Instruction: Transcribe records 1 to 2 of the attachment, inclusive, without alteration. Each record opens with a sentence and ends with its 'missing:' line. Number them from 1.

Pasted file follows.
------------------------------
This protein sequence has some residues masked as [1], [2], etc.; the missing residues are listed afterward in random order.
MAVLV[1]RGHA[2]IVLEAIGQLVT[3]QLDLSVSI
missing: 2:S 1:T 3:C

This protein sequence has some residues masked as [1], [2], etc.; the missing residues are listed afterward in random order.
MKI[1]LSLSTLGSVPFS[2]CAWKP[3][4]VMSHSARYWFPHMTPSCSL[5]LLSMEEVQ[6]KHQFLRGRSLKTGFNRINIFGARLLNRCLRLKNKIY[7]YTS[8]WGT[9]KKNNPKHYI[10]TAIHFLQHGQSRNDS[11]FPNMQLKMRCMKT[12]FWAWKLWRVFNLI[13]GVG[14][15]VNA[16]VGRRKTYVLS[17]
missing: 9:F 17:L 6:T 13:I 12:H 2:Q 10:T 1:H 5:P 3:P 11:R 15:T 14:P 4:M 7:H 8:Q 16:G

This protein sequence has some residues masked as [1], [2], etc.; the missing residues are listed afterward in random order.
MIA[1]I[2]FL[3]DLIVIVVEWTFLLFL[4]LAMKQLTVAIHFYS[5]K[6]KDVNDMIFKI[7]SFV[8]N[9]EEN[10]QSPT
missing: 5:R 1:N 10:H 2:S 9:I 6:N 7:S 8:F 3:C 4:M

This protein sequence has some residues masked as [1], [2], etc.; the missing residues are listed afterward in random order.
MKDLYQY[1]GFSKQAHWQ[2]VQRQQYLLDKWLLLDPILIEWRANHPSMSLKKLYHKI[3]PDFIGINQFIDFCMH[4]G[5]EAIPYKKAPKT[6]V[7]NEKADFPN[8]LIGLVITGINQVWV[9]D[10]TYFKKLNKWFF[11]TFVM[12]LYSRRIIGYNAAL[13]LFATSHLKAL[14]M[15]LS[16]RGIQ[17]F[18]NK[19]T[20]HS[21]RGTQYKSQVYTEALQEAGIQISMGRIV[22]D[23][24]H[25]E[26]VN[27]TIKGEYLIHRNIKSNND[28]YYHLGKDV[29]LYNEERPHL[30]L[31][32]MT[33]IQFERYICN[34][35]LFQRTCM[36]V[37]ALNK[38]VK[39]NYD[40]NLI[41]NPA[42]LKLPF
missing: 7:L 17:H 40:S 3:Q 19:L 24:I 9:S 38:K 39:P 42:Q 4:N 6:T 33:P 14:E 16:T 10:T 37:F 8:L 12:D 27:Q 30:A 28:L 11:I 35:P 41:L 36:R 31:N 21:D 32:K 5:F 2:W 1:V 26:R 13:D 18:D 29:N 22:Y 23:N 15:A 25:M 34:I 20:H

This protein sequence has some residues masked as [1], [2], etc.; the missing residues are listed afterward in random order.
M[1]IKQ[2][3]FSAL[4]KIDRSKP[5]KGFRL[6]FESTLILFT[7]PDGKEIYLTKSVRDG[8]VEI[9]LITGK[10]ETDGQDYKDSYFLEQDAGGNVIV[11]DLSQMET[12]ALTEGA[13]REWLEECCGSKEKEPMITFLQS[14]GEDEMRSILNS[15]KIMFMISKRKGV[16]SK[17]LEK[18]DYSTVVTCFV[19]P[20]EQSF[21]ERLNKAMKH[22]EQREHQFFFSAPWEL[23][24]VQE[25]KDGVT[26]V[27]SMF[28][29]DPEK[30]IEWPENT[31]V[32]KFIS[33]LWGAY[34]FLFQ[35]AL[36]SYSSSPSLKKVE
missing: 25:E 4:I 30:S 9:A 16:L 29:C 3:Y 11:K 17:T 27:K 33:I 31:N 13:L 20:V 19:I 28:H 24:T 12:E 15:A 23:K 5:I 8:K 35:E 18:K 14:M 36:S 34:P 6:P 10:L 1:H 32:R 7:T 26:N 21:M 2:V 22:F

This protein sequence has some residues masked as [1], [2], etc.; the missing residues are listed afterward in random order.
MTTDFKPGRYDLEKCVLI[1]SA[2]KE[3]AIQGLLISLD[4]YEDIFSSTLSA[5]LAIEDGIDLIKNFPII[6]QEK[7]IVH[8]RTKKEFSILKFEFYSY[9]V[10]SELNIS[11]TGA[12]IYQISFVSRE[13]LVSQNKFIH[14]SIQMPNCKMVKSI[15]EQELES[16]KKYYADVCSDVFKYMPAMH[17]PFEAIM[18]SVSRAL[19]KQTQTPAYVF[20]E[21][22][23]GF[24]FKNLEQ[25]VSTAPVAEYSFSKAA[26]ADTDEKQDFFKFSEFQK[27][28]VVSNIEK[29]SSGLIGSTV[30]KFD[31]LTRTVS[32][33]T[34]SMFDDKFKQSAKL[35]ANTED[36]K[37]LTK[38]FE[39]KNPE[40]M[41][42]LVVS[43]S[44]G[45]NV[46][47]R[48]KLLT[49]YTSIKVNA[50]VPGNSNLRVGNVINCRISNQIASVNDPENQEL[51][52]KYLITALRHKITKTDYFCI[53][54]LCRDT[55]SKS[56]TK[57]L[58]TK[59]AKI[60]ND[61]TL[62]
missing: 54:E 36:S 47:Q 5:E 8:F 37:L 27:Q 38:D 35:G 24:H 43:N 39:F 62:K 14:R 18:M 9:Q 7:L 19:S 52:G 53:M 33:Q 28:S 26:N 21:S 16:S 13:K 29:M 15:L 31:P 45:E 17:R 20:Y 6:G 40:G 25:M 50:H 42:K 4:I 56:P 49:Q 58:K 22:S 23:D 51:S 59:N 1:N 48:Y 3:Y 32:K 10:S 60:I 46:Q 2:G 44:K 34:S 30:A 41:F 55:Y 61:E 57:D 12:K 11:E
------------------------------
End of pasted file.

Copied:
This protein sequence has some residues masked as [1], [2], etc.; the missing residues are listed afterward in random order.
MAVLV[1]RGHA[2]IVLEAIGQLVT[3]QLDLSVSI
missing: 2:S 1:T 3:C

This protein sequence has some residues masked as [1], [2], etc.; the missing residues are listed afterward in random order.
MKI[1]LSLSTLGSVPFS[2]CAWKP[3][4]VMSHSARYWFPHMTPSCSL[5]LLSMEEVQ[6]KHQFLRGRSLKTGFNRINIFGARLLNRCLRLKNKIY[7]YTS[8]WGT[9]KKNNPKHYI[10]TAIHFLQHGQSRNDS[11]FPNMQLKMRCMKT[12]FWAWKLWRVFNLI[13]GVG[14][15]VNA[16]VGRRKTYVLS[17]
missing: 9:F 17:L 6:T 13:I 12:H 2:Q 10:T 1:H 5:P 3:P 11:R 15:T 14:P 4:M 7:H 8:Q 16:G